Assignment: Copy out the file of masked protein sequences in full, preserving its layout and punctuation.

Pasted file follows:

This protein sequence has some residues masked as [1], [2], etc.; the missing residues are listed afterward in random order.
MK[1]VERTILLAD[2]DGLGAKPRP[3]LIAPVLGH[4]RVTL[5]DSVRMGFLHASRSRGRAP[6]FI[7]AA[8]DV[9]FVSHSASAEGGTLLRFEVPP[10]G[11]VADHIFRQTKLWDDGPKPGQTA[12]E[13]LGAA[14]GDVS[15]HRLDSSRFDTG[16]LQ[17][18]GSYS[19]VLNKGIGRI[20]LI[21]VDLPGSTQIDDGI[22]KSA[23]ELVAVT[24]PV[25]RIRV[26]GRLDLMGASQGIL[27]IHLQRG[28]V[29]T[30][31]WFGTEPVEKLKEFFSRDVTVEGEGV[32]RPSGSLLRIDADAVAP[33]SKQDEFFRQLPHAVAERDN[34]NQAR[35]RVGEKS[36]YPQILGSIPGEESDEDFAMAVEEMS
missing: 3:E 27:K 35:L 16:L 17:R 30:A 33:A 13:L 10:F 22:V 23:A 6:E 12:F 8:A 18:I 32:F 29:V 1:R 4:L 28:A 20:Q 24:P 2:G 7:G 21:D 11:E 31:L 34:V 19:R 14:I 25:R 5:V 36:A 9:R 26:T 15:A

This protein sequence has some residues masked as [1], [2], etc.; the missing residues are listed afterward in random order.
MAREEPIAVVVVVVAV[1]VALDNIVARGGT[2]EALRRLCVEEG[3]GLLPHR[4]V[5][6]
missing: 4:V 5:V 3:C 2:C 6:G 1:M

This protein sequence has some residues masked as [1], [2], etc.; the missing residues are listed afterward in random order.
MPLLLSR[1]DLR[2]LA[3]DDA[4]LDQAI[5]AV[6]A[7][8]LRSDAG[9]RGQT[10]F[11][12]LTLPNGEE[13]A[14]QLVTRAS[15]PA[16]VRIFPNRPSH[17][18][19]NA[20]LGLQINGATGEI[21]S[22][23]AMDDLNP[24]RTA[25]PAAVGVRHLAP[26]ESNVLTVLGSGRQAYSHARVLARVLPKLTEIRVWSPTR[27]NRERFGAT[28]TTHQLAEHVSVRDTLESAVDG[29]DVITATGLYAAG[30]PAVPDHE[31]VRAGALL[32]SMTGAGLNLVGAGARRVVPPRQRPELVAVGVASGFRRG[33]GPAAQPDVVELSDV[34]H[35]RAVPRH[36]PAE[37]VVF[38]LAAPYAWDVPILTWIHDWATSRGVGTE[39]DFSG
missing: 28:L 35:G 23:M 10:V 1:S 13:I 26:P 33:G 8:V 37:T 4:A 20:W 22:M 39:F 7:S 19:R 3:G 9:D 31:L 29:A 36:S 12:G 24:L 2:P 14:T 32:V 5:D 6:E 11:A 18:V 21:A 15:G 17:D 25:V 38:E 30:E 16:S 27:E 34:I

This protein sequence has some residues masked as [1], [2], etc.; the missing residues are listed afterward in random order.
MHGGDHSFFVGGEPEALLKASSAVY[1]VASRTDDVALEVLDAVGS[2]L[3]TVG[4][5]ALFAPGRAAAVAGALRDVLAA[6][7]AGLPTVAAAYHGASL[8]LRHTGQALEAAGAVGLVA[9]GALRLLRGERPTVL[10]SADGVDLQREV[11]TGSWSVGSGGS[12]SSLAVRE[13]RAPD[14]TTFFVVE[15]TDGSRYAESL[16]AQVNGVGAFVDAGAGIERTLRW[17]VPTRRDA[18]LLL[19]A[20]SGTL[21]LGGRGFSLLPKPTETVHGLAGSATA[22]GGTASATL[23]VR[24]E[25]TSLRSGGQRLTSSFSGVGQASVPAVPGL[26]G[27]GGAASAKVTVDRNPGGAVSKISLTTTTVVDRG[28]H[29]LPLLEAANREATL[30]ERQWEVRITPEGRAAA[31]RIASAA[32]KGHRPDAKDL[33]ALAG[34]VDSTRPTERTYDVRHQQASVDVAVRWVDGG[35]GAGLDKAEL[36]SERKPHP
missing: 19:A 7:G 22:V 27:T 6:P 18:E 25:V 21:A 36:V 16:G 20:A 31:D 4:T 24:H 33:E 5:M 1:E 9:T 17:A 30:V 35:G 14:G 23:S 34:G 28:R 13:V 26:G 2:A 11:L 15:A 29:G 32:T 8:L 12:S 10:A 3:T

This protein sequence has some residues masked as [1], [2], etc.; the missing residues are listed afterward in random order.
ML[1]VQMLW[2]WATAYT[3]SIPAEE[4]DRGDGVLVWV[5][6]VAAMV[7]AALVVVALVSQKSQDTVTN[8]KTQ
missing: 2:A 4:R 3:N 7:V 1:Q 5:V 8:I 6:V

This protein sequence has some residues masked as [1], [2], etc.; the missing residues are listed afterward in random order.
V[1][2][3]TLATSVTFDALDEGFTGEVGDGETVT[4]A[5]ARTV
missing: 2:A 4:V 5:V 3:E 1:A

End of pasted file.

This protein sequence has some residues masked as [1], [2], etc.; the missing residues are listed afterward in random order.
MK[1]VERTILLAD[2]DGLGAKPRP[3]LIAPVLGH[4]RVTL[5]DSVRMGFLHASRSRGRAP[6]FI[7]AA[8]DV[9]FVSHSASAEGGTLLRFEVPP[10]G[11]VADHIFRQTKLWDDGPKPGQTA[12]E[13]LGAA[14]GDVS[15]HRLDSSRFDTG[16]LQ[17][18]GSYS[19]VLNKGIGRI[20]LI[21]VDLPGSTQIDDGI[22]KSA[23]ELVAVT[24]PV[25]RIRV[26]GRLDLMGASQGIL[27]IHLQRG[28]V[29]T[30][31]WFGTEPVEKLKEFFSRDVTVEGEGV[32]RPSGSLLRIDADAVAP[33]SKQDEFFRQLPHAVAERDN[34]NQAR[35]RVGEKS[36]YPQILGSIPGEESDEDFAMAVEEMS
missing: 3:E 27:K 35:L 16:L 17:R 30:A 33:A 13:L 10:F 22:V 23:A 6:E 12:F 8:A 18:I 32:F 29:V 1:R 4:L 28:A 20:Q 24:P 2:G 7:G 21:D 11:E 31:L 34:V 19:R 14:I 25:R 5:V 36:A 9:R 26:T 15:A

This protein sequence has some residues masked as [1], [2], etc.; the missing residues are listed afterward in random order.
MAREEPIAVVVVVVAV[1]VALDNIVARGGT[2]EALRRLCVEEG[3]GLLPHR[4]V[5][6]
missing: 4:V 5:V 3:C 2:C 6:G 1:M

This protein sequence has some residues masked as [1], [2], etc.; the missing residues are listed afterward in random order.
MPLLLSR[1]DLR[2]LA[3]DDA[4]LDQAI[5]AV[6]A[7][8]LRSDAG[9]RGQT[10]F[11][12]LTLPNGEE[13]A[14]QLVTRAS[15]PA[16]VRIFPNRPSH[17][18][19]NA[20]LGLQINGATGEI[21]S[22][23]AMDDLNP[24]RTA[25]PAAVGVRHLAP[26]ESNVLTVLGSGRQAYSHARVLARVLPKLTEIRVWSPTR[27]NRERFGAT[28]TTHQLAEHVSVRDTLESAVDG[29]DVITATGLYAAG[30]PAVPDHE[31]VRAGALL[32]SMTGAGLNLVGAGARRVVPPRQRPELVAVGVASGFRRG[33]GPAAQPDVVELSDV[34]H[35]RAVPRH[36]PAE[37]VVF[38]LAAPYAWDVPILTWIHDWATSRGVGTE[39]DFSG
missing: 28:L 35:G 23:M 10:V 1:S 13:I 26:P 33:G 8:V 37:T 4:A 20:W 22:M 39:F 7:S 19:R 3:G 9:D 31:L 29:A 36:S 12:G 24:L 2:P 14:T 32:V 5:D 6:E 11:A 18:V 21:A 15:G 17:D 25:V 38:E 30:E 16:S 27:E 34:I

This protein sequence has some residues masked as [1], [2], etc.; the missing residues are listed afterward in random order.
MHGGDHSFFVGGEPEALLKASSAVY[1]VASRTDDVALEVLDAVGS[2]L[3]TVG[4][5]ALFAPGRAAAVAGALRDVLAA[6][7]AGLPTVAAAYHGASL[8]LRHTGQALEAAGAVGLVA[9]GALRLLRGERPTVL[10]SADGVDLQREV[11]TGSWSVGSGGS[12]SSLAVRE[13]RAPD[14]TTFFVVE[15]TDGSRYAESL[16]AQVNGVGAFVDAGAGIERTLRW[17]VPTRRDA[18]LLL[19]A[20]SGTL[21]LGGRGFSLLPKPTETVHGLAGSATA[22]GGTASATL[23]VR[24]E[25]TSLRSGGQRLTSSFSGVGQASVPAVPGL[26]G[27]GGAASAKVTVDRNPGGAVSKISLTTTTVVDRG[28]H[29]LPLLEAANREATL[30]ERQWEVRITPEGRAAA[31]RIASAA[32]KGHRPDAKDL[33]ALAG[34]VDSTRPTERTYDVRHQQASVDVAVRWVDGG[35]GAGLDKAEL[36]SERKPHP
missing: 19:A 7:G 22:V 27:T 6:P 18:E 25:V 21:A 36:V 16:G 20:A 31:D 4:T 24:H 33:E 5:M 1:E 9:T 17:A 30:V 35:G 14:G 23:S 34:G 28:R 13:V 26:G 2:A 11:L 15:A 29:G 32:T 8:L 12:S 10:A 3:T

This protein sequence has some residues masked as [1], [2], etc.; the missing residues are listed afterward in random order.
ML[1]VQMLW[2]WATAYT[3]SIPAEE[4]DRGDGVLVWV[5][6]VAAMV[7]AALVVVALVSQKSQDTVTN[8]KTQ
missing: 2:A 4:R 3:N 7:V 1:Q 5:V 8:I 6:V

This protein sequence has some residues masked as [1], [2], etc.; the missing residues are listed afterward in random order.
V[1][2][3]TLATSVTFDALDEGFTGEVGDGETVT[4]A[5]ARTV
missing: 2:A 4:V 5:V 3:E 1:A